New York (HedgeCo.Net) – Merrill Lynch is still hoping to strike a deal in which Korea Asset Management Corp. would purchase a significant amount of their bad debt. Talks have been stagnant because of recent disputes over prices, but some say those debts could sell for under $200 million.
"We have been seeking to buy a significant amount, but a deal may be difficult at this rate,” said Lee Chol Hwi, head of Korea Asset, in an interview with Bloomberg.
Merrill, like other large financial institutions that have been pummeled by subprime related losses, is trying to raise capital to overcome the $40 billion plus of losses they have had to write down. Merrill recently had to get rid of about $31 billion of collateralized debt obligations, another form of mortgage backed securities, for about 22 cents on the dollar.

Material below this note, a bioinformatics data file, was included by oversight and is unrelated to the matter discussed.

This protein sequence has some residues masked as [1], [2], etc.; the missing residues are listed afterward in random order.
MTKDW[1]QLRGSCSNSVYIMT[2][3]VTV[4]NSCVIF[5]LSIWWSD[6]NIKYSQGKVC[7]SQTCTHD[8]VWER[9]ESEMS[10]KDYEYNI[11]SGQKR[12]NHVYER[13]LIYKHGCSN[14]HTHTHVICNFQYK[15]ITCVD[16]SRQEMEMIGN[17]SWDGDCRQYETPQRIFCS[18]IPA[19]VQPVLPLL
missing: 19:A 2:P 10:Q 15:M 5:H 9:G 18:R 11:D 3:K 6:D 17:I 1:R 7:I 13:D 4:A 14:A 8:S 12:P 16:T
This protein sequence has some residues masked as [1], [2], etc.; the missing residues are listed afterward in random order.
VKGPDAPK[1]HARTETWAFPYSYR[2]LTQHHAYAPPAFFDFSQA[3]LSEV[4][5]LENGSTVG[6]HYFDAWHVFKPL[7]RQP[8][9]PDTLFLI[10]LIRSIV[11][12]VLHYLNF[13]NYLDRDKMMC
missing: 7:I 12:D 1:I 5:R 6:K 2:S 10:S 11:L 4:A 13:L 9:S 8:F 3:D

Korea Asset, which was created in 1962 and aims to purchase delinquent loans, set up a $870 million fund that buys bad debts in the United States. Lee says the company can afford to be patient, since he feels the turmoil in the marketplace is only going to push prices lower.
"The U.S. market desperately needs capital,” Lee said. "It’s practically a buyer’s market there.”
Shares of Merrill are trading for almost 66% less of what they were a year ago. Financial institutions have written down over $500 billion in losses stemming from the credit crunch. Merrill leads the pack along with Citigroup of those that have been hit the hardest, with the banks writing down $51 billion and $55 billion respectively.
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